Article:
Unless a meteor or a frackquake or a measles contagion takes out millions of Republicans in rural, exurban, and suburban Texas, the TDP will simply not have much influence at all regarding state affairs for at least another generation.  That means good young Democrats like this fellow and others in their 20's and 30's are going to wake up one fine morning on their 50th, or 55th or 60th birthday, with children their own ages now, never having witnessed a Democrat elected to a statewide office.

And no quantity of ten-grand-a-month consultants, advisers, pollsters, and strategists with terabytes of demographic data and direct and e-mail lists and six-inch thick Rolodexes is going to make one iota of difference.  Those people have never been in the game to win it anyway; their victory was getting hired and paid.  They either take both sides or avoid taking a public one at all politically: they're just mercenaries.  (Note the names and bios listed under Billl King and Stephen Costello for the most recent example of how these prostitutes trade jerseys.)  This is one more reason why fewer and fewer people have enough confidence in a system that is so broken, so dysfunctional that most of them can't be bothered to participate in it.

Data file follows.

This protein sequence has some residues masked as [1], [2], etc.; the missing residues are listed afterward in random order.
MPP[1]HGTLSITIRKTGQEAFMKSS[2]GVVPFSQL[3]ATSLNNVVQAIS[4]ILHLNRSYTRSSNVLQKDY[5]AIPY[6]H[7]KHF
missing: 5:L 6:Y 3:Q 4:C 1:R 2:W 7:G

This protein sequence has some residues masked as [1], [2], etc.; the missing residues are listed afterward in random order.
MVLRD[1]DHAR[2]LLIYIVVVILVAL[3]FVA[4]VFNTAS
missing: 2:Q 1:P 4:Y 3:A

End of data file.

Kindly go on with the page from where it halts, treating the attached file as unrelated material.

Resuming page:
Maybe something will reset the chessboard and the Dems can rebound, but I can't see over the horizon.  I'd rather bet on a old-fashioned torches and pitchforks revolution, especially since the conservatives already have such a large head start on guns and ammo, but that's just me.  Noah's only a little less pessimistic than I am.

I'd like to be wrong about all this.  Hell, I'd just like to be wrong about some of it.  Short of self-immolation, the Republicans are large and in charge for as far as the eye can see and the mind can comprehend.  Like it, lump it, it is what it is.  And will continue to be.


Gadfly said...

I had to send Carney a couple of Tweets about various items in his feed, including that piece.

Otherwise, well put about the Battleground consultants. Their "wins" are measured by their wallets, indeed.

Gadfly said...

Oh, and for the good he still does in the state senate, Braddock reminds me of why John Whitmire (and others, like Helen Giddings, my state rep at the time), can rot in hell along with Carney.